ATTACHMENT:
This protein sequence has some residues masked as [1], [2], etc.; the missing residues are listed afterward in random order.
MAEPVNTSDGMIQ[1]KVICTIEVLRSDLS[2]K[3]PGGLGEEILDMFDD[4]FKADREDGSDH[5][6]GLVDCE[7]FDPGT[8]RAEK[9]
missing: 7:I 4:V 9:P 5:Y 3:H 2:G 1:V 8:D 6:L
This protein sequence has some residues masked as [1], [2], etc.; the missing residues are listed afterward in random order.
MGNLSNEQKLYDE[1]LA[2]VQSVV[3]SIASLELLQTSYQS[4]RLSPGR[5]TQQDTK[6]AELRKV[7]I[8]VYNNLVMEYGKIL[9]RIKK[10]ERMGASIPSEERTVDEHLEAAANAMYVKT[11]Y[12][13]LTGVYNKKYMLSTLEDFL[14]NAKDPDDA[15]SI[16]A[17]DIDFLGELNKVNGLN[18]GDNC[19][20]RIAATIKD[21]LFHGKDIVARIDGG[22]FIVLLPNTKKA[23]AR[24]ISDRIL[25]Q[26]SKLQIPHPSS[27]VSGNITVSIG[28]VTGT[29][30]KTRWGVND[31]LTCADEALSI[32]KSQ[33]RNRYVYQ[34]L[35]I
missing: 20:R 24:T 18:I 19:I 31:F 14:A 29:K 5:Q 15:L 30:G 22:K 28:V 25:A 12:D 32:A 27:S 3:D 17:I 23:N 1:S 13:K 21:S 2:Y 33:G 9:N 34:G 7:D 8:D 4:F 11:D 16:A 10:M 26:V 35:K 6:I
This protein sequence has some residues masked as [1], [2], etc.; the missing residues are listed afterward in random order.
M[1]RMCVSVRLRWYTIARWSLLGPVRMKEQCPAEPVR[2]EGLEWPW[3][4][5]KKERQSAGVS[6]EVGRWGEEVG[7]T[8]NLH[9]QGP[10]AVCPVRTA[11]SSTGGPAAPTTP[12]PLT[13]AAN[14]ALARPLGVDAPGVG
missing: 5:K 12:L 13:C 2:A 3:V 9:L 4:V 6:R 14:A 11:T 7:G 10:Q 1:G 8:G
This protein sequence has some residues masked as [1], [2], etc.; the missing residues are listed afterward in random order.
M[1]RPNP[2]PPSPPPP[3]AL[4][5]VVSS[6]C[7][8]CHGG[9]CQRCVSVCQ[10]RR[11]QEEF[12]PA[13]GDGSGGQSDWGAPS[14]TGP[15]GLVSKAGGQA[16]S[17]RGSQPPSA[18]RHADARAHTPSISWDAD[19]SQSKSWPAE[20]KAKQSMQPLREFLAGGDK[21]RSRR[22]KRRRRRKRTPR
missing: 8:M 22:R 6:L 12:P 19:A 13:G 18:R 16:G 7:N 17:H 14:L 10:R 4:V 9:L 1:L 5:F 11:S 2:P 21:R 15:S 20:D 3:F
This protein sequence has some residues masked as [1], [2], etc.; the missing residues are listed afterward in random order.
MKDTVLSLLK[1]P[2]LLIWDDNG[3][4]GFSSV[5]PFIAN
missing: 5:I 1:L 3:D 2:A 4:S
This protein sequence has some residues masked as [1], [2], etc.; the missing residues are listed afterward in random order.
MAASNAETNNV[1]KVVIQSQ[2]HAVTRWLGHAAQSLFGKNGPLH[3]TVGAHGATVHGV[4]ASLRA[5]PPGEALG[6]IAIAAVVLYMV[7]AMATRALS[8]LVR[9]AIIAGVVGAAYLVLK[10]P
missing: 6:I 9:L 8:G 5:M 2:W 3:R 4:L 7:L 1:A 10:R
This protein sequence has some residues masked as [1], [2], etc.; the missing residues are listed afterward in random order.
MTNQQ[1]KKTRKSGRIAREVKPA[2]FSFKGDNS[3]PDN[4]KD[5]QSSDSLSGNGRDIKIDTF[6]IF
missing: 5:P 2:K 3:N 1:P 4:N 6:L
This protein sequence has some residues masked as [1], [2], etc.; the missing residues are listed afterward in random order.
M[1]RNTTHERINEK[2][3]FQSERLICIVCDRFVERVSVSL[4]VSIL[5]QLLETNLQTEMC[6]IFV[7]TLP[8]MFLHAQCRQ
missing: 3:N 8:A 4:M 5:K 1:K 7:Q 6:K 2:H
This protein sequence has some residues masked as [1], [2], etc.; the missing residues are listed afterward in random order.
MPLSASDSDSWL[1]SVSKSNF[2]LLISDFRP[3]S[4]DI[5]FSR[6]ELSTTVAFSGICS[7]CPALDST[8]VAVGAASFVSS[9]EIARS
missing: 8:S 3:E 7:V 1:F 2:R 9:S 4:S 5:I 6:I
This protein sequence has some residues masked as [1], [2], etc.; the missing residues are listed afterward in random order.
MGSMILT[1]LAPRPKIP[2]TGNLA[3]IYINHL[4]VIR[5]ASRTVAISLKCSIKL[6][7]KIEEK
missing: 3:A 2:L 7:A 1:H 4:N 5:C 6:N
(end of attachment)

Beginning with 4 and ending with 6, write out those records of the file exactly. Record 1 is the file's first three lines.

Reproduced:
This protein sequence has some residues masked as [1], [2], etc.; the missing residues are listed afterward in random order.
M[1]RPNP[2]PPSPPPP[3]AL[4][5]VVSS[6]C[7][8]CHGG[9]CQRCVSVCQ[10]RR[11]QEEF[12]PA[13]GDGSGGQSDWGAPS[14]TGP[15]GLVSKAGGQA[16]S[17]RGSQPPSA[18]RHADARAHTPSISWDAD[19]SQSKSWPAE[20]KAKQSMQPLREFLAGGDK[21]RSRR[22]KRRRRRKRTPR
missing: 8:M 22:R 6:L 12:P 19:A 13:G 18:R 16:G 7:N 17:H 14:L 10:R 4:V 9:L 1:L 5:F 11:S 2:P 21:R 15:S 20:D 3:F
This protein sequence has some residues masked as [1], [2], etc.; the missing residues are listed afterward in random order.
MKDTVLSLLK[1]P[2]LLIWDDNG[3][4]GFSSV[5]PFIAN
missing: 5:I 1:L 3:D 2:A 4:S
This protein sequence has some residues masked as [1], [2], etc.; the missing residues are listed afterward in random order.
MAASNAETNNV[1]KVVIQSQ[2]HAVTRWLGHAAQSLFGKNGPLH[3]TVGAHGATVHGV[4]ASLRA[5]PPGEALG[6]IAIAAVVLYMV[7]AMATRALS[8]LVR[9]AIIAGVVGAAYLVLK[10]P
missing: 6:I 9:L 8:G 5:M 2:W 3:R 4:L 7:L 1:A 10:R